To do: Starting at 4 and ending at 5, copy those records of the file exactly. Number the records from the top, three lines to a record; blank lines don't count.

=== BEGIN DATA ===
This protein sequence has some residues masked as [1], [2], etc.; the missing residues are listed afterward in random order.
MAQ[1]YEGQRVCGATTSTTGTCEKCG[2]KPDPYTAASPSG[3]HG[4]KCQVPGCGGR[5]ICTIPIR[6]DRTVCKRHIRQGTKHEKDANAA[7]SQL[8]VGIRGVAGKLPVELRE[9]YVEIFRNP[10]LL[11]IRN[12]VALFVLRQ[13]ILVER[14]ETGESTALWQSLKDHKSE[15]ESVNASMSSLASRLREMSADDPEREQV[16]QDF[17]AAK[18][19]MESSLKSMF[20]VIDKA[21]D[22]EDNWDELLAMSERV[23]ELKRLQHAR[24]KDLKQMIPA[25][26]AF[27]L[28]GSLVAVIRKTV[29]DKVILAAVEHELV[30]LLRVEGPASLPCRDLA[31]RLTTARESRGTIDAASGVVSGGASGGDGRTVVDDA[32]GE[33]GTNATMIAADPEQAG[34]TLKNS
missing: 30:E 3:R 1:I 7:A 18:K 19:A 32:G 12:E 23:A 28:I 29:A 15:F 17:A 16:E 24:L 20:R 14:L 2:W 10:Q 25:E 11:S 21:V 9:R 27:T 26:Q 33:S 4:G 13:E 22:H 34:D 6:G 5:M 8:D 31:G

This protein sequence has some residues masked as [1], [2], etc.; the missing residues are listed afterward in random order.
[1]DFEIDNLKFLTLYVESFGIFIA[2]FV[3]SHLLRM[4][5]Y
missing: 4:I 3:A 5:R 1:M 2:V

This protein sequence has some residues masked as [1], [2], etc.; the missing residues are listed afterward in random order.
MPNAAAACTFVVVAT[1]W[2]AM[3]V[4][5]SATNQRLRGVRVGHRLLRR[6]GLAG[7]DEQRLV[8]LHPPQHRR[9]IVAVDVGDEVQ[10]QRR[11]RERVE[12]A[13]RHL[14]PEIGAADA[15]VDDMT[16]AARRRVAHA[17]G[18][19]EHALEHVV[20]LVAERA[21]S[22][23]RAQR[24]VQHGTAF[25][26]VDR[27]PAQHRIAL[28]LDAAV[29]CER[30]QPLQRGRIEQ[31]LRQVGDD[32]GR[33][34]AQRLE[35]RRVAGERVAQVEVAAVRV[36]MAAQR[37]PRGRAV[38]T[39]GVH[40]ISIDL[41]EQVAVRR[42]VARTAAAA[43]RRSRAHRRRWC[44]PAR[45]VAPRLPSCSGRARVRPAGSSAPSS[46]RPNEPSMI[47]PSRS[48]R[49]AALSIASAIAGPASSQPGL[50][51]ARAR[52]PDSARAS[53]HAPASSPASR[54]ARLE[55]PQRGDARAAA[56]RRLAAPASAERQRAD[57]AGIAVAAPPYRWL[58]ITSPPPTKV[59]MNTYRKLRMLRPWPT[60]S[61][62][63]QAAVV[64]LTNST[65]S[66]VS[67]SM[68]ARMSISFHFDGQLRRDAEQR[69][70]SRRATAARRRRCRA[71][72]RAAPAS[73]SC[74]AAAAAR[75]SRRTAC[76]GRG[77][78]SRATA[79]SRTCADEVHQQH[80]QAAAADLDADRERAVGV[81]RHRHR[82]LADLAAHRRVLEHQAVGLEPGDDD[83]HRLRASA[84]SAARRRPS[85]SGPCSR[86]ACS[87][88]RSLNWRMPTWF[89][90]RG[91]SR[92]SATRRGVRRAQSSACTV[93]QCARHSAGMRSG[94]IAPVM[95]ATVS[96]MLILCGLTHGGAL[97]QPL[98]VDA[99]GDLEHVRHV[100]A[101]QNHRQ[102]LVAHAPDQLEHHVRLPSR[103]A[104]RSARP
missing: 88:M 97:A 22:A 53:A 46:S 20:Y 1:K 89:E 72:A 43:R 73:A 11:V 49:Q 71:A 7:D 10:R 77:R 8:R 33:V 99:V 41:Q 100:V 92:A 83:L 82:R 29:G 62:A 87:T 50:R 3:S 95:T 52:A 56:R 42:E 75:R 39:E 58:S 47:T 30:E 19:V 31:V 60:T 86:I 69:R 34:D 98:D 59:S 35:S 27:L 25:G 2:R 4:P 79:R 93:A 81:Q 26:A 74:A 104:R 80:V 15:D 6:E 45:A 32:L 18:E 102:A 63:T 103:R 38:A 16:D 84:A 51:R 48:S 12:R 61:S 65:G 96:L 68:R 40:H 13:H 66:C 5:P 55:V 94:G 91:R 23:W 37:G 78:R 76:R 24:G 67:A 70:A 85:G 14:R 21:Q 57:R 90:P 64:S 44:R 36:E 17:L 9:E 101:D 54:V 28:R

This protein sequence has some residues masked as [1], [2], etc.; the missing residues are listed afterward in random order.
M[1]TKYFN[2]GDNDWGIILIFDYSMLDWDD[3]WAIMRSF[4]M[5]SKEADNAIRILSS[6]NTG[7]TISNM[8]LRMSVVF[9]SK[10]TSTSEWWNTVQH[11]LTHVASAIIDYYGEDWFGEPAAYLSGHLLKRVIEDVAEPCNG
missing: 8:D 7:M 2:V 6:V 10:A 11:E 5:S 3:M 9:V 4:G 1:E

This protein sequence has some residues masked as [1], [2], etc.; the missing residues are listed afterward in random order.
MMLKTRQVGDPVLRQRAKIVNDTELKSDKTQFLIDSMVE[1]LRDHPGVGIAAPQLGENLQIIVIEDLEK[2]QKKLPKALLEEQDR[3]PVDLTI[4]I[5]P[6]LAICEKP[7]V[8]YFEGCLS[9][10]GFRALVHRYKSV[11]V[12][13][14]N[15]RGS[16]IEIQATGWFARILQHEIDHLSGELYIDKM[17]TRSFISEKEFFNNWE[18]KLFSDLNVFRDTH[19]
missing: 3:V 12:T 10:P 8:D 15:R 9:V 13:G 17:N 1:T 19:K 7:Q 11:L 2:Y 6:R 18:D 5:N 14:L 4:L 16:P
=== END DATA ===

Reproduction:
This protein sequence has some residues masked as [1], [2], etc.; the missing residues are listed afterward in random order.
M[1]TKYFN[2]GDNDWGIILIFDYSMLDWDD[3]WAIMRSF[4]M[5]SKEADNAIRILSS[6]NTG[7]TISNM[8]LRMSVVF[9]SK[10]TSTSEWWNTVQH[11]LTHVASAIIDYYGEDWFGEPAAYLSGHLLKRVIEDVAEPCNG
missing: 8:D 7:M 2:V 6:V 10:A 11:E 5:S 3:M 9:V 4:G 1:E

This protein sequence has some residues masked as [1], [2], etc.; the missing residues are listed afterward in random order.
MMLKTRQVGDPVLRQRAKIVNDTELKSDKTQFLIDSMVE[1]LRDHPGVGIAAPQLGENLQIIVIEDLEK[2]QKKLPKALLEEQDR[3]PVDLTI[4]I[5]P[6]LAICEKP[7]V[8]YFEGCLS[9][10]GFRALVHRYKSV[11]V[12][13][14]N[15]RGS[16]IEIQATGWFARILQHEIDHLSGELYIDKM[17]TRSFISEKEFFNNWE[18]KLFSDLNVFRDTH[19]
missing: 3:V 12:T 10:P 8:D 15:R 9:V 13:G 17:N 1:T 19:K 7:Q 11:L 2:Y 6:R 18:D 5:N 14:L 4:L 16:P